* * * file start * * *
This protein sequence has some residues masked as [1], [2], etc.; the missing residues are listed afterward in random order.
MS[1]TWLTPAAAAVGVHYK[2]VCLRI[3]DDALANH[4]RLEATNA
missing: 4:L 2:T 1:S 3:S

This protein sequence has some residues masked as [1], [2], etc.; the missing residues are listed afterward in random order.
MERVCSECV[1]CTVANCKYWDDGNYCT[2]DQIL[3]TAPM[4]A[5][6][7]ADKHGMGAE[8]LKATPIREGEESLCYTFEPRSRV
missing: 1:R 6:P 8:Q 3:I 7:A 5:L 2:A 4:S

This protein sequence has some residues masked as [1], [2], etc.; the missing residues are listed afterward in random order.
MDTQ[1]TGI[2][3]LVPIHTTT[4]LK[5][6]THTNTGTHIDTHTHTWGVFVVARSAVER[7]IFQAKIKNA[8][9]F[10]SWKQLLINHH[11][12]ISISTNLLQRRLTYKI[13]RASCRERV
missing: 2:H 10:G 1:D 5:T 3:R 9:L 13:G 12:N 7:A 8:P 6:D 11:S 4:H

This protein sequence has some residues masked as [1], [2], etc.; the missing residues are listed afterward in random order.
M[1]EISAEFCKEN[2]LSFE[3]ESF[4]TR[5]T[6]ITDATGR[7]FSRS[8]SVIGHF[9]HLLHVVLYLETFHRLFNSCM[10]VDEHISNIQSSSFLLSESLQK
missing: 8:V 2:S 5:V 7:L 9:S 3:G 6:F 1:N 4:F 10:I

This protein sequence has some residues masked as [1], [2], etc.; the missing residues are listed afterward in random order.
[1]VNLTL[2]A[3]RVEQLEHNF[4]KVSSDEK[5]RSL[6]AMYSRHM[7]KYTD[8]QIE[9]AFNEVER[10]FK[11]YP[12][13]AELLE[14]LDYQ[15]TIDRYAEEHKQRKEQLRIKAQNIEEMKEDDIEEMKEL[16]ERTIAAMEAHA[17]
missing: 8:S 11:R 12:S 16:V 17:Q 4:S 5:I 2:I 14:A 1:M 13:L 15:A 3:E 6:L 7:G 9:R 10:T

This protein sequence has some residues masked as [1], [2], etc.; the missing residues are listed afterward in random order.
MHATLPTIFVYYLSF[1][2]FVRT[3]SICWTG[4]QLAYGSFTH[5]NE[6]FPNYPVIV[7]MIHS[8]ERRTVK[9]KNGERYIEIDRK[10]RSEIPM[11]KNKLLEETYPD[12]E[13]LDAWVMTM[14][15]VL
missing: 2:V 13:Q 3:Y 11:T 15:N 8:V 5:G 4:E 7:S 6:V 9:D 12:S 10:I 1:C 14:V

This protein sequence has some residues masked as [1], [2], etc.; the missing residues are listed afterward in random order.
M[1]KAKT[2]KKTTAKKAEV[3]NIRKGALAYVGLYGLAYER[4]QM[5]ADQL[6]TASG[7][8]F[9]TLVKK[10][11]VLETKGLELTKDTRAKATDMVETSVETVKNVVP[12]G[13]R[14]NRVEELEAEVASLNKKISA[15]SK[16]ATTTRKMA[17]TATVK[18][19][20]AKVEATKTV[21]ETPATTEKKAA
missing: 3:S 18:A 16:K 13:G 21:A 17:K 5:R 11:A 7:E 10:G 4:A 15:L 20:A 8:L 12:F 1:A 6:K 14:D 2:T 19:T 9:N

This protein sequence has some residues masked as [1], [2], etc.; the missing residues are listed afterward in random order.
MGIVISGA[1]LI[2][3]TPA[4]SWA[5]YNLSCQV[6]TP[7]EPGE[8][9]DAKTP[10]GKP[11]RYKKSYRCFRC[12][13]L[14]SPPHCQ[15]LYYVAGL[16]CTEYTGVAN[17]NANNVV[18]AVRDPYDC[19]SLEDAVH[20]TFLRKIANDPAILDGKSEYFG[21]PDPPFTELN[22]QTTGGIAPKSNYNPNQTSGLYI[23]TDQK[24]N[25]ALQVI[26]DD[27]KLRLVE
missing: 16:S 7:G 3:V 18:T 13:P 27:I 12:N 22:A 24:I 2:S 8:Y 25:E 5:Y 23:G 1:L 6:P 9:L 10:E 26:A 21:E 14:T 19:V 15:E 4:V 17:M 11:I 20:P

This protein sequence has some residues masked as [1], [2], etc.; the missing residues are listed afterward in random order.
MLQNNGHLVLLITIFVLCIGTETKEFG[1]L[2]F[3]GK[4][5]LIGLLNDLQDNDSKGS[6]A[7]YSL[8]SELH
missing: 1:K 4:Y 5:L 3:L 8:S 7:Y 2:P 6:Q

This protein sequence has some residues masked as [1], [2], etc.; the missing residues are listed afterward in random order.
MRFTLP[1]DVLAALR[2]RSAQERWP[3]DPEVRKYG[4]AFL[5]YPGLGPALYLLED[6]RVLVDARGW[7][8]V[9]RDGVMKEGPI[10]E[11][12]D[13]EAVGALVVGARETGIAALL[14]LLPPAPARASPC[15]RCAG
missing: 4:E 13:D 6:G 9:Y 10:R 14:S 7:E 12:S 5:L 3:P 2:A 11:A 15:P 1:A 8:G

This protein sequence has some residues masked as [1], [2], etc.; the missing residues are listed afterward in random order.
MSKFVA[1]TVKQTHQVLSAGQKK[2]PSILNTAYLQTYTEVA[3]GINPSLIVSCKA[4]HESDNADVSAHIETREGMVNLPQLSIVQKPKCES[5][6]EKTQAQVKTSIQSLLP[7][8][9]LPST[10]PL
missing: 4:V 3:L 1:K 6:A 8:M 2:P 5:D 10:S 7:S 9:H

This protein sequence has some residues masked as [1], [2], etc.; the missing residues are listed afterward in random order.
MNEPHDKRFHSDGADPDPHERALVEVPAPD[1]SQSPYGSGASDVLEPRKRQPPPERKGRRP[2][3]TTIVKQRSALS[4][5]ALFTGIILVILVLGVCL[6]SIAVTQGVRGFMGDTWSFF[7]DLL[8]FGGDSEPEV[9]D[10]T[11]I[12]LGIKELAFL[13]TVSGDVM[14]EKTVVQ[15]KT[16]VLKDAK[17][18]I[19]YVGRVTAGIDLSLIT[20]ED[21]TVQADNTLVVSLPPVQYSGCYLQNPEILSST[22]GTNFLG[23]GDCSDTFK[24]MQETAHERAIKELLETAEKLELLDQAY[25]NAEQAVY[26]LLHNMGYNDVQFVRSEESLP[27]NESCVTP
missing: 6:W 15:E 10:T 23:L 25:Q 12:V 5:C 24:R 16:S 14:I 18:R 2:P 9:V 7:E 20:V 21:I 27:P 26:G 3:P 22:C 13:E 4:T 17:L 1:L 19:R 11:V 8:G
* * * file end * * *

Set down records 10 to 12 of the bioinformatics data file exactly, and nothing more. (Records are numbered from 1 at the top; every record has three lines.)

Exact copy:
This protein sequence has some residues masked as [1], [2], etc.; the missing residues are listed afterward in random order.
MRFTLP[1]DVLAALR[2]RSAQERWP[3]DPEVRKYG[4]AFL[5]YPGLGPALYLLED[6]RVLVDARGW[7][8]V[9]RDGVMKEGPI[10]E[11][12]D[13]EAVGALVVGARETGIAALL[14]LLPPAPARASPC[15]RCAG
missing: 4:E 13:D 6:G 9:Y 10:R 14:S 7:E 12:S 5:L 3:P 2:A 11:A 15:P 1:A 8:G

This protein sequence has some residues masked as [1], [2], etc.; the missing residues are listed afterward in random order.
MSKFVA[1]TVKQTHQVLSAGQKK[2]PSILNTAYLQTYTEVA[3]GINPSLIVSCKA[4]HESDNADVSAHIETREGMVNLPQLSIVQKPKCES[5][6]EKTQAQVKTSIQSLLP[7][8][9]LPST[10]PL
missing: 4:V 3:L 1:K 6:A 8:M 2:P 5:D 10:S 7:S 9:H

This protein sequence has some residues masked as [1], [2], etc.; the missing residues are listed afterward in random order.
MNEPHDKRFHSDGADPDPHERALVEVPAPD[1]SQSPYGSGASDVLEPRKRQPPPERKGRRP[2][3]TTIVKQRSALS[4][5]ALFTGIILVILVLGVCL[6]SIAVTQGVRGFMGDTWSFF[7]DLL[8]FGGDSEPEV[9]D[10]T[11]I[12]LGIKELAFL[13]TVSGDVM[14]EKTVVQ[15]KT[16]VLKDAK[17][18]I[19]YVGRVTAGIDLSLIT[20]ED[21]TVQADNTLVVSLPPVQYSGCYLQNPEILSST[22]GTNFLG[23]GDCSDTFK[24]MQETAHERAIKELLETAEKLELLDQAY[25]NAEQAVY[26]LLHNMGYNDVQFVRSEESLP[27]NESCVTP
missing: 6:W 15:E 10:T 23:L 25:Q 12:V 5:C 24:R 16:S 14:I 18:R 2:P 9:V 7:E 20:V 21:I 27:P 26:G 3:P 22:C 13:E 4:T 17:L 1:L 19:R 11:V 8:G